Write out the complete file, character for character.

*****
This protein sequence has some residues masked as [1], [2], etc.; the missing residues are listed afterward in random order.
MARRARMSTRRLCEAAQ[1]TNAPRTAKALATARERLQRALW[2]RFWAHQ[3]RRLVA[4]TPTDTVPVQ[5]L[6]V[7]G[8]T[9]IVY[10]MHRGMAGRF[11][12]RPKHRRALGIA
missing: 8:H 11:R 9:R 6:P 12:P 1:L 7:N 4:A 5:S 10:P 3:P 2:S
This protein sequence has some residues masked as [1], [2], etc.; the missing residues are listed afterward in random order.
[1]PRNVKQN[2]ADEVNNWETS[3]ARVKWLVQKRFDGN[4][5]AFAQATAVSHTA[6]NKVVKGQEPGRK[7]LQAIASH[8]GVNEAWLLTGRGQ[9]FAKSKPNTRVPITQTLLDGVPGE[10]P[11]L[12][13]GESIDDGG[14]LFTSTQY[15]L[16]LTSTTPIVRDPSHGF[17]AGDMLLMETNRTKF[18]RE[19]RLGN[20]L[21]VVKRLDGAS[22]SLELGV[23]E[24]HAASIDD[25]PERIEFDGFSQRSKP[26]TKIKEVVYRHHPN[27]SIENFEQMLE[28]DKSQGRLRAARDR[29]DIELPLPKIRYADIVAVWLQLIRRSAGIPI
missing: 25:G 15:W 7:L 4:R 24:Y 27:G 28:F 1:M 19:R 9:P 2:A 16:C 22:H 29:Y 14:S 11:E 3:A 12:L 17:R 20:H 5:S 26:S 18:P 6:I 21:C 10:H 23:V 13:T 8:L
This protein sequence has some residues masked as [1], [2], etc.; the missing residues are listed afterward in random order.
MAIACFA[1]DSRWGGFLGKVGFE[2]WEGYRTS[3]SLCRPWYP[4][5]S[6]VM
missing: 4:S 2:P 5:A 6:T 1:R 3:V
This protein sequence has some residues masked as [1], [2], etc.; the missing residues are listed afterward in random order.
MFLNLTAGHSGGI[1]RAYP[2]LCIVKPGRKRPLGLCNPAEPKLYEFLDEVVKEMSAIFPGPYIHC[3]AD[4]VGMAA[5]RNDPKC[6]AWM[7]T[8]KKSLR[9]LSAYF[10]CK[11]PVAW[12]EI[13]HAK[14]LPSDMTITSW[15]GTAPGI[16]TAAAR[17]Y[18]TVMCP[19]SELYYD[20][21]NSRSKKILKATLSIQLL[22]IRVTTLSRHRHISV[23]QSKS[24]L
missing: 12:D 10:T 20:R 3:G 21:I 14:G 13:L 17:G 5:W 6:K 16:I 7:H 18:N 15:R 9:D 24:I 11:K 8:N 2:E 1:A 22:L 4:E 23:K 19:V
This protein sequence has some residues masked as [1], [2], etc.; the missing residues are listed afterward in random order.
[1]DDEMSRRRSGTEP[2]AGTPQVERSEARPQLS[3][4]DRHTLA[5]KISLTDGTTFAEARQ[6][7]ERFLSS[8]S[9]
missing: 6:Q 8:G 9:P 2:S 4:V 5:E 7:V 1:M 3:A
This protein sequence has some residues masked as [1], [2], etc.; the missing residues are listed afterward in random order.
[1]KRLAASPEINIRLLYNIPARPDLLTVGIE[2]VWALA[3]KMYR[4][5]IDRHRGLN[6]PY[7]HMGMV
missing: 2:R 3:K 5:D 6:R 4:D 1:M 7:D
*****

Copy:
This protein sequence has some residues masked as [1], [2], etc.; the missing residues are listed afterward in random order.
MARRARMSTRRLCEAAQ[1]TNAPRTAKALATARERLQRALW[2]RFWAHQ[3]RRLVA[4]TPTDTVPVQ[5]L[6]V[7]G[8]T[9]IVY[10]MHRGMAGRF[11][12]RPKHRRALGIA
missing: 8:H 11:R 9:R 6:P 12:P 1:L 7:N 4:A 5:S 10:P 3:P 2:S
This protein sequence has some residues masked as [1], [2], etc.; the missing residues are listed afterward in random order.
[1]PRNVKQN[2]ADEVNNWETS[3]ARVKWLVQKRFDGN[4][5]AFAQATAVSHTA[6]NKVVKGQEPGRK[7]LQAIASH[8]GVNEAWLLTGRGQ[9]FAKSKPNTRVPITQTLLDGVPGE[10]P[11]L[12][13]GESIDDGG[14]LFTSTQY[15]L[16]LTSTTPIVRDPSHGF[17]AGDMLLMETNRTKF[18]RE[19]RLGN[20]L[21]VVKRLDGAS[22]SLELGV[23]E[24]HAASIDD[25]PERIEFDGFSQRSKP[26]TKIKEVVYRHHPN[27]SIENFEQMLE[28]DKSQGRLRAARDR[29]DIELPLPKIRYADIVAVWLQLIRRSAGIPI
missing: 25:G 15:W 7:L 4:R 24:Y 27:G 28:F 1:M 19:R 9:P 2:A 16:C 22:H 29:Y 14:S 11:E 3:A 12:L 17:R 20:H 5:S 26:S 18:P 6:I 21:C 10:H 23:V 13:T 8:L
This protein sequence has some residues masked as [1], [2], etc.; the missing residues are listed afterward in random order.
MAIACFA[1]DSRWGGFLGKVGFE[2]WEGYRTS[3]SLCRPWYP[4][5]S[6]VM
missing: 4:S 2:P 5:A 6:T 1:R 3:V
This protein sequence has some residues masked as [1], [2], etc.; the missing residues are listed afterward in random order.
MFLNLTAGHSGGI[1]RAYP[2]LCIVKPGRKRPLGLCNPAEPKLYEFLDEVVKEMSAIFPGPYIHC[3]AD[4]VGMAA[5]RNDPKC[6]AWM[7]T[8]KKSLR[9]LSAYF[10]CK[11]PVAW[12]EI[13]HAK[14]LPSDMTITSW[15]GTAPGI[16]TAAAR[17]Y[18]TVMCP[19]SELYYD[20][21]NSRSKKILKATLSIQLL[22]IRVTTLSRHRHISV[23]QSKS[24]L
missing: 12:D 10:T 20:R 3:G 21:I 14:G 13:L 17:G 5:W 6:K 16:I 7:H 18:N 15:R 9:D 24:I 11:K 8:N 2:E 1:A 22:L 4:E 23:K 19:V
This protein sequence has some residues masked as [1], [2], etc.; the missing residues are listed afterward in random order.
[1]DDEMSRRRSGTEP[2]AGTPQVERSEARPQLS[3][4]DRHTLA[5]KISLTDGTTFAEARQ[6][7]ERFLSS[8]S[9]
missing: 6:Q 8:G 9:P 2:S 4:V 5:E 7:V 1:M 3:A
This protein sequence has some residues masked as [1], [2], etc.; the missing residues are listed afterward in random order.
[1]KRLAASPEINIRLLYNIPARPDLLTVGIE[2]VWALA[3]KMYR[4][5]IDRHRGLN[6]PY[7]HMGMV
missing: 2:R 3:K 5:D 6:R 4:D 1:M 7:D